On March 3 in Japan there is a festival called Hinamatsuri celebrating young girls primarily under the age of 10. This unofficial holiday prays for the health and prosperity of all young girls. Traditionally the festival made young girls dress up in kimonos and make dolls out of straw or paper. Then releasing the dolls in a small constructed boat on a river, allowing any bad luck to float away with the doll. To celebrate families will display porcelain dolls dressed in decorative robes to imitate the ancient imperial court.
M.S. celebrated this festival growing up in Japan and continued to celebrate it once she moved to the United Sates, but instead for her daughter and not herself anymore. She and my mom (M.S.’s daughter) participated because they thought it was fun and didn’t exactly believe the meaning that releasing the dolls down a river will get rid of their ”bad luck”.
I think the dolls are a form of both contagious and homeopathic magic because the dolls are supposed to mimic the girl making the doll, in order for any bad luck lingering around the girl to transfer to the doll. The girl creates the doll forming an instant connection which tricks the bad energy. As the doll floats down the river it imitates the negative energy attaching to the doll leaving the young girl. The holiday date is also important to note, as March 3rd is the third month of the year on the third day of the month. That is no coincidence as women and girls are a very important part of society, they need a special day. This day ensures that young girls are healthy enough to grow up and create the next generation.
Each new year E.F.’s family (usually the youngest members) eats 12 grapes under a table at midnight for good luck in the new year. During this time the women wear red underwear to find love in the next year. In addition the whole family would walk around their home with luggage to manifest traveling in upcoming year.
E.F. was introduced to her family’s Columbian New Years customs growing up. She told me, “ I understand why we do our New Year’s tradition, to bring luck or romance or travel into our lives during the new year. It’s like manifestation. But I’m not really sure why we eat 12 grapes under a table, that’s always confused me”.
I think the the 12 grapes represent either the 12 months of the year or the 12 disciples of Christ, since the tradition has Catholic Spanish roots. The grapes are eaten possibly because they are connected to wine and celebration, signifying good luck. Eating the 12 grapes under a table might be to focus on positive intentions when eating, getting in the right headspace. In my friend’s second tradition I can easily understand why the women specifically wear red underwear to attract love. Women’s colors are white, red, and black, and the color red symbolizes the romantic (reproductive) stage in a woman’s life. Red underwear especially emphasizes romance in a woman’s life. Finally my friend’s third new years custom imitates the action of traveling by pulling out the suitcases and walking around, simulating being on vacation. These are all examples of homeopathic magic, by having non physical ideas being represented by physical objects in order to imitate a desired outcome in the new year.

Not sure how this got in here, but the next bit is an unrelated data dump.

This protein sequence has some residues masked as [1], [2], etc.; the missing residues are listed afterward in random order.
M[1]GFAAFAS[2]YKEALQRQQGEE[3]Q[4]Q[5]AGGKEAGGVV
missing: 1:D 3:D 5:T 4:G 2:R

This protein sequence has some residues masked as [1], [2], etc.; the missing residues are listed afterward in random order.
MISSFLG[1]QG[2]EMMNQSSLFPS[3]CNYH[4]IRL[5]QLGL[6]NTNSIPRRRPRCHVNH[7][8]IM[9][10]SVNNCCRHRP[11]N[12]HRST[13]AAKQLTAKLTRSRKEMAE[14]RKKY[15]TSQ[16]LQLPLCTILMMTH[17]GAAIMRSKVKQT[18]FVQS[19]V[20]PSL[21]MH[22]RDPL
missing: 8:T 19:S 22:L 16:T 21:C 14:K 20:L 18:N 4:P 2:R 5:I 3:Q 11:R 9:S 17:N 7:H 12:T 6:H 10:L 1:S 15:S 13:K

In the United States on St. Patrick’s day people are encouraged to wear green or else they’ll get pinched. It is thought that wearing green makes you invisible to leprechauns because they like to pinch anyone they can see. Also some people think wearing the color will bring good luck as green represents the Irish Nation.
Growing up in America K.L. would always be told to wear green on St. Patrick’s day or else he would get pinched by a leprechaun. He said, ” in actuality if I didn’t wear green one of my friends would probably pinch me and not an actual leprechaun. I never believed it was real but it was just fun to go along with the superstition”.
If I didn’t talk to K.L. I would have assumed that if people don’t wear green on St. Patrick’s day, others may interpret it as people not supporting Ireland. This being why people pinch one another if they don’t wear green on St. Patrick’s day. I also think the belief that a leprechaun pinches people who don’t wear green helped spread interest in Irish culture in the United States.
K.L. grew up in the United States and every birthday his friends and family presenting his birthday cake with sing to him and with lit candles on top of the cake. Most birthday songs he would often hear was, ” Happy birthday to you, happy birthday to you, happy birthday to [name], happy birthday to you, and many more!”. And every time after the end of the song he would blow out his candles with a wish in mind, and would never tell anyone about the wish, or else it would not come true.
Every birthday celebration that K.L. went to growing up had people blowing out candles on a cake. He described, “I never really thought it was weird because everyone around me normalized it for me. But thinking about it now it does seem a little weird that we sing to a people on their birthday and they blow out candles on a cake”.
This is a form of homeopathic magic because the lit candles represent light and possibility of a wish. When a person blows out the candle the intention/ wish floats from the person’s mouth to the candle then into the universe with the smoke. The idea of a wish is transformed from a thought into physical form. The song and the candle also connect with the United States’ ideology of moving forward into the future, rather than reflecting on the past. The United States celebrates each new year looking forward for more. Wishing for something usually dose not involve the past but hopes for the future. This futuristic idea is often depicted in American pop-culture through movies and TV shows.